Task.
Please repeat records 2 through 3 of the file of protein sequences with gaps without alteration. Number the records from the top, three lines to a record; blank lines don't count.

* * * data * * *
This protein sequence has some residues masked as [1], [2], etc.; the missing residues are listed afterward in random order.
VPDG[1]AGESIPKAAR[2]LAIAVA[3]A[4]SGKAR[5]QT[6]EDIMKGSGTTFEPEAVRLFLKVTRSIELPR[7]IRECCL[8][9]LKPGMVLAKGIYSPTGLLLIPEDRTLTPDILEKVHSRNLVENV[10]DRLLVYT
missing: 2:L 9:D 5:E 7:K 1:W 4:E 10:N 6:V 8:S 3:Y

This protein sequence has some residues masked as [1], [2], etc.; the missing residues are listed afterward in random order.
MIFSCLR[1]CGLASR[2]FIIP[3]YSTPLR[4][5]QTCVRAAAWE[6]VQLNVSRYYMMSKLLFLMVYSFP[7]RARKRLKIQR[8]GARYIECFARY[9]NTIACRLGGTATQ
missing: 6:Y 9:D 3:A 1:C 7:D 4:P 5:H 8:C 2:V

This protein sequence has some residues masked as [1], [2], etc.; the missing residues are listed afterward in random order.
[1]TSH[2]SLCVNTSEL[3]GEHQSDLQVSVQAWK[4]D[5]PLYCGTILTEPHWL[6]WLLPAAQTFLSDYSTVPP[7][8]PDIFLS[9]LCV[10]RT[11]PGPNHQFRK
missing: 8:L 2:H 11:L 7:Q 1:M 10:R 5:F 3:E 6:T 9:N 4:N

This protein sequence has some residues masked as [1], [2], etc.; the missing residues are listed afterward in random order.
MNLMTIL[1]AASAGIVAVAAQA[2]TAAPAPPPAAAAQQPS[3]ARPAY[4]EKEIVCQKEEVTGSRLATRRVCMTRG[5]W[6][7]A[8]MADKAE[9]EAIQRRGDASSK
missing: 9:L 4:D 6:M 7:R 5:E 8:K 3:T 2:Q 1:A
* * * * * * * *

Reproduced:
This protein sequence has some residues masked as [1], [2], etc.; the missing residues are listed afterward in random order.
MIFSCLR[1]CGLASR[2]FIIP[3]YSTPLR[4][5]QTCVRAAAWE[6]VQLNVSRYYMMSKLLFLMVYSFP[7]RARKRLKIQR[8]GARYIECFARY[9]NTIACRLGGTATQ
missing: 6:Y 9:D 3:A 1:C 7:D 4:P 5:H 8:C 2:V

This protein sequence has some residues masked as [1], [2], etc.; the missing residues are listed afterward in random order.
[1]TSH[2]SLCVNTSEL[3]GEHQSDLQVSVQAWK[4]D[5]PLYCGTILTEPHWL[6]WLLPAAQTFLSDYSTVPP[7][8]PDIFLS[9]LCV[10]RT[11]PGPNHQFRK
missing: 8:L 2:H 11:L 7:Q 1:M 10:R 5:F 3:E 6:T 9:N 4:N